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Most businesses take great care of how their offices look and want to create an environment that is stimulating, productive and healthy. But look a little closer and grisly facts begin to emerge about just how unhygienic some office spaces are, even though they may look clean and hygienic to the naked eye.
It’s not just the areas such as the kitchen and toilet that you might expect to be harbouring germs that are always the worst offenders - often it’s the office desk. In fact one study found that whereas the average toilet seat has 49 microbes per square inch, a computer keyboard can have as many as 3,295.
With this fact in mind, here are five key aspects of office life that could be seriously damaging office workers’ health.
Dirty hands on keyboards and mice
It’s estimated that 80% of infections are transmitted by touch so any areas which are in frequent contact with human hands are potential trouble spots. The two office items that your staff are in contact with most often are probably keyboards and mice and, with the practice of “hot desking” becoming more common, a number of your employees could potentially use the same pieces of equipment in the space of a day.
But while the dangers of picking up infections from our keyboard or mouse are real, a way to control the problem is simple. A combination of hand washing or sanitising with frequent cleaning of keyboards and mice with anti-bacterial wipes can reduce the risk greatly.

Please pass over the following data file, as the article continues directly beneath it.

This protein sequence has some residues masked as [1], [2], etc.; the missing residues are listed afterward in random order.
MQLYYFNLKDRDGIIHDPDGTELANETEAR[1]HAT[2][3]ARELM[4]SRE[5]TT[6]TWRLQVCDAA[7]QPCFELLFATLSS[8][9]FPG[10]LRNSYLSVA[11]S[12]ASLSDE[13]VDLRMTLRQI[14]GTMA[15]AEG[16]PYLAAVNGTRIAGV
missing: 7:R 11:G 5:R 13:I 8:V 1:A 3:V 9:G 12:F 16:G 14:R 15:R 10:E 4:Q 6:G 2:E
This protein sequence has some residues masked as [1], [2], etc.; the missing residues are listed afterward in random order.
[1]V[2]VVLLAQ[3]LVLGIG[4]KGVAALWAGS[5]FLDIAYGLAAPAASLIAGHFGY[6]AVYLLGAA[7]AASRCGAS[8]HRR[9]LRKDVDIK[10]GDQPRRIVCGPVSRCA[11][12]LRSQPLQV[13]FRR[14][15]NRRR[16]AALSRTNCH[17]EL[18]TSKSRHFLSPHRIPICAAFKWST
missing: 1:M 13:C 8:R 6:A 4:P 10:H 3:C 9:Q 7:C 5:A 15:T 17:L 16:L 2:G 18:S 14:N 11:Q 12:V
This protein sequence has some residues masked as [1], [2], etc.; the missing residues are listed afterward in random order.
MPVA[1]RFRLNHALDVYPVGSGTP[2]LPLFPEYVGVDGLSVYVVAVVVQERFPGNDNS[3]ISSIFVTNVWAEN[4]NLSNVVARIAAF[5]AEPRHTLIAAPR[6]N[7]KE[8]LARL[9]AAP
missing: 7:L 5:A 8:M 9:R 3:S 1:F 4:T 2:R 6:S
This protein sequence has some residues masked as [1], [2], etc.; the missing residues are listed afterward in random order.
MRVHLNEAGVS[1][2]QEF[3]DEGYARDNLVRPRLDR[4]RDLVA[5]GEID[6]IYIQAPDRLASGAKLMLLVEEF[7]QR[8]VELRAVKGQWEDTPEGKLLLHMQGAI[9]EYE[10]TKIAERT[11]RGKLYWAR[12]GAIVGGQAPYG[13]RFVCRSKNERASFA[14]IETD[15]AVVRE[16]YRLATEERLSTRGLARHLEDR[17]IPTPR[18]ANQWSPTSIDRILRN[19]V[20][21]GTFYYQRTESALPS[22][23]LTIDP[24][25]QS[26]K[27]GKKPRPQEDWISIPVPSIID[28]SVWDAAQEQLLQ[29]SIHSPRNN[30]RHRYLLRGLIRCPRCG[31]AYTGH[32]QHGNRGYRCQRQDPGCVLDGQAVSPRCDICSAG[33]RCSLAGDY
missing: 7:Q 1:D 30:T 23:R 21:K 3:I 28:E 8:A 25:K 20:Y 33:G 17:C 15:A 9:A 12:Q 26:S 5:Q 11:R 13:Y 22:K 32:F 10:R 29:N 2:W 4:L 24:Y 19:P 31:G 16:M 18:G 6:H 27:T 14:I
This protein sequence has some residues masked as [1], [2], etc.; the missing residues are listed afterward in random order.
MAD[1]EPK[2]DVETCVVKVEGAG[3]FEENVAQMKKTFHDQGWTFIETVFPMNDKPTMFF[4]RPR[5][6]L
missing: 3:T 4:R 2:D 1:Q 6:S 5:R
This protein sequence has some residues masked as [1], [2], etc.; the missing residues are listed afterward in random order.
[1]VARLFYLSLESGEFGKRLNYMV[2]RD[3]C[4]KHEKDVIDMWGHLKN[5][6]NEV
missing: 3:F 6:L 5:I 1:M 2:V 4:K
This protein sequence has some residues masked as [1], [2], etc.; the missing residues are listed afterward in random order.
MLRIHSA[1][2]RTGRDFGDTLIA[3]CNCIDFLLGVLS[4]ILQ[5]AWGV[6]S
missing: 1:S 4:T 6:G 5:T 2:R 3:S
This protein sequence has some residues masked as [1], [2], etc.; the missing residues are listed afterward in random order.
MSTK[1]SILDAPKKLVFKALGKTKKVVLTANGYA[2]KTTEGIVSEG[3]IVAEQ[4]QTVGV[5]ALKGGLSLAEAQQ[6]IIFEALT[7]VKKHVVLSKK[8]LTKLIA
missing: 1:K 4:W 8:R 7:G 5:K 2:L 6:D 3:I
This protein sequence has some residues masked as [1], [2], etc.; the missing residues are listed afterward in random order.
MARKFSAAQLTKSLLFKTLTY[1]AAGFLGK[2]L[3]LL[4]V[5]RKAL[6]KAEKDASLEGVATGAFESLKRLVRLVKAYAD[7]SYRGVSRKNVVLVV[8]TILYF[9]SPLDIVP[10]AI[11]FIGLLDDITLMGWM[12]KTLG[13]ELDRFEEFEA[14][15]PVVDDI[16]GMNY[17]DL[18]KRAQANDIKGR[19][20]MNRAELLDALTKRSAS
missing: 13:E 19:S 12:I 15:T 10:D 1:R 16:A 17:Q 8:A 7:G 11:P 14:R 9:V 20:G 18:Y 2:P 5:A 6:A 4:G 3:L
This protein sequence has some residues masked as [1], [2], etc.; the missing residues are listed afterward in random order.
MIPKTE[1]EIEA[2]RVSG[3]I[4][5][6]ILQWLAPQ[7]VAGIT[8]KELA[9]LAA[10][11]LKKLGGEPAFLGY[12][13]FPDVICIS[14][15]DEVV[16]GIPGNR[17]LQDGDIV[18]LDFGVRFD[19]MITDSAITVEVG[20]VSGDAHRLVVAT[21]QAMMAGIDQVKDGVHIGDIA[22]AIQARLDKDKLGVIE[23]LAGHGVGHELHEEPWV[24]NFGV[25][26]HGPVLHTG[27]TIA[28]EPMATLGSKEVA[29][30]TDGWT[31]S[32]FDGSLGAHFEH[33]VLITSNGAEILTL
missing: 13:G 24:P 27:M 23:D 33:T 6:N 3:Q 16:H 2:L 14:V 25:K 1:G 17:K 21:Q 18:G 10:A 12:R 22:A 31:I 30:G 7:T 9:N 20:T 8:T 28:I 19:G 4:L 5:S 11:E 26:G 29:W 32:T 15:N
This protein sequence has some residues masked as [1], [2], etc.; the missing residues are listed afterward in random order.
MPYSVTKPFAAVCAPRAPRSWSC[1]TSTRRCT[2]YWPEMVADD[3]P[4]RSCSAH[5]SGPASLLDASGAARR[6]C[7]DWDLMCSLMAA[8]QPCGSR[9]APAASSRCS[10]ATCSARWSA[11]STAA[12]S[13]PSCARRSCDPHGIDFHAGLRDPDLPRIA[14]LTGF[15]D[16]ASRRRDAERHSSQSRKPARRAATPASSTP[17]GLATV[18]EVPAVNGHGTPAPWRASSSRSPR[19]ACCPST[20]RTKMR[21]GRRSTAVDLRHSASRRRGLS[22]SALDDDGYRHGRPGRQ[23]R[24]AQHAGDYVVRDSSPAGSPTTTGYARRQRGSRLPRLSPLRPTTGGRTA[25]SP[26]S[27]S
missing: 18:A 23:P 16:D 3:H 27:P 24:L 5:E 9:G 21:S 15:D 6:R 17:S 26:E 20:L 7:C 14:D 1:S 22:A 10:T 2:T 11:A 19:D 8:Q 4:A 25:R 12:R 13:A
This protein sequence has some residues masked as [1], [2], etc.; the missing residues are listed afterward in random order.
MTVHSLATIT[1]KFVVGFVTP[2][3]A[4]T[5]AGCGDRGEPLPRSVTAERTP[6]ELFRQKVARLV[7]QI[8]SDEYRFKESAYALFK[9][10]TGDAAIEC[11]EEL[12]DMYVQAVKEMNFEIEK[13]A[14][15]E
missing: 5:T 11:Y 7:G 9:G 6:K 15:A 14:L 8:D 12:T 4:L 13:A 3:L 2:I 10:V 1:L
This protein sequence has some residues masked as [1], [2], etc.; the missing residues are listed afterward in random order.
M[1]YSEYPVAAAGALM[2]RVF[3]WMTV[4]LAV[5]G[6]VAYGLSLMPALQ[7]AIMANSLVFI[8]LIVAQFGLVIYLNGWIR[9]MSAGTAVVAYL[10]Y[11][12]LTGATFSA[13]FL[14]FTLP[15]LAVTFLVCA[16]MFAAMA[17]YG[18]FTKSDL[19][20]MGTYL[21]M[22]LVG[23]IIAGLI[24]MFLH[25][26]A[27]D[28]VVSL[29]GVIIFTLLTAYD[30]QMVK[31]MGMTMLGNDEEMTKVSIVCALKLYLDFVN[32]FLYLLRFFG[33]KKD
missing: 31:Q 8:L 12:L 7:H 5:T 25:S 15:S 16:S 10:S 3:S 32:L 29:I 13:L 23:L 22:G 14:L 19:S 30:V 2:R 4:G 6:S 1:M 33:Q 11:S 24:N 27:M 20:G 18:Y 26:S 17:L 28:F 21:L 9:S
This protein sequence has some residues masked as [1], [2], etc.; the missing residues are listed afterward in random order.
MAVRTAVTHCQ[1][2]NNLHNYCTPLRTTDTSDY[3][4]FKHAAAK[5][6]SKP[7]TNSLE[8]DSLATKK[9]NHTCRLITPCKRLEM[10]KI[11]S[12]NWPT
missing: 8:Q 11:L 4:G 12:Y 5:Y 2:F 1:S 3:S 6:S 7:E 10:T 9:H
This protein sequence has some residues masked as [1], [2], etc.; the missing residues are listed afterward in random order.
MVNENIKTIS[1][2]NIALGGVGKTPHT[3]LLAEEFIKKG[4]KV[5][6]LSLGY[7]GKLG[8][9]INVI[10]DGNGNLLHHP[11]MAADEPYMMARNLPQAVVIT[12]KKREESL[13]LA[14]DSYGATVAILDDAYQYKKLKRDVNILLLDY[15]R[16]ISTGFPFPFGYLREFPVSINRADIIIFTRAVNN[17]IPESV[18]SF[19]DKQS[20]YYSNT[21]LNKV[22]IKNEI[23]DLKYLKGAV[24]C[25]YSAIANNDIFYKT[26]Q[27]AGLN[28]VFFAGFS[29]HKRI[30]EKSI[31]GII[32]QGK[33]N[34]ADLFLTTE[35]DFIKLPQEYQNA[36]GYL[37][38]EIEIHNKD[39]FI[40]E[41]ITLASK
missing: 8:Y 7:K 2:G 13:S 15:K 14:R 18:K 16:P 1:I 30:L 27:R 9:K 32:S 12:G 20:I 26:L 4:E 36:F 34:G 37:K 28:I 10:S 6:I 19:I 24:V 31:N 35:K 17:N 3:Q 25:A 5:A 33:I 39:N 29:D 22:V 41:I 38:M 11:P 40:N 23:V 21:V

For many, the days when everyone had their own phone on their desk are long gone. The increasing use of emails and mobile phones instead of a landline have seen to that. Sharing a phone between two or more people is commonplace and poses an obvious risk to health. With hands and mouth in such close proximity to each other the transmission of germs is all too easy. Again, a combination of handwashing and regularly cleaning phone handsets can cut down the risk considerably.
Colleagues at each other’s desks
In any office there’s always going to be a certain amount of mixing and mingling between desks. Unfortunately, this movement helps spread bacteria and with some of the most serious types such as E-coli being able to survive for well over a year everything possible should be done to contain and combat bacteria. As well as cleaning regularly, creating neutral break-out areas can help to address the problem.
Staff eating at their desks
It’s estimated that around 67% of us eat lunch at our desks, either because we’ve only got very limited time or there are no suitable alternatives, such as dining areas or relaxation rooms. Not only can this make it seem like there’s been no real break in the day, the crumbs and spills that may occur are also a breeding ground for bacteria. The obvious solution is to provide a common area for eating which can be cleaned thoroughly at the end of each day.
Employees leaving dirty cutlery and crockery on their desks
Linked to desk meals is the issue of dirty dishes and cutlery that are often left on desks all afternoon. As well as being the perfect place for bacteria to grow, these can also attract potentially harmful pests such as flies. The only real answer to this is to introduce a zero-tolerance policy – make sure everyone knows that they have to wash up when they’ve finished or load items into the office dishwasher.
Of course all these aren’t just suggestions about how to make an office more hygienic, they’ll also make it an altogether nicer place to work. So what better reason could there be for your workforce to get behind them?
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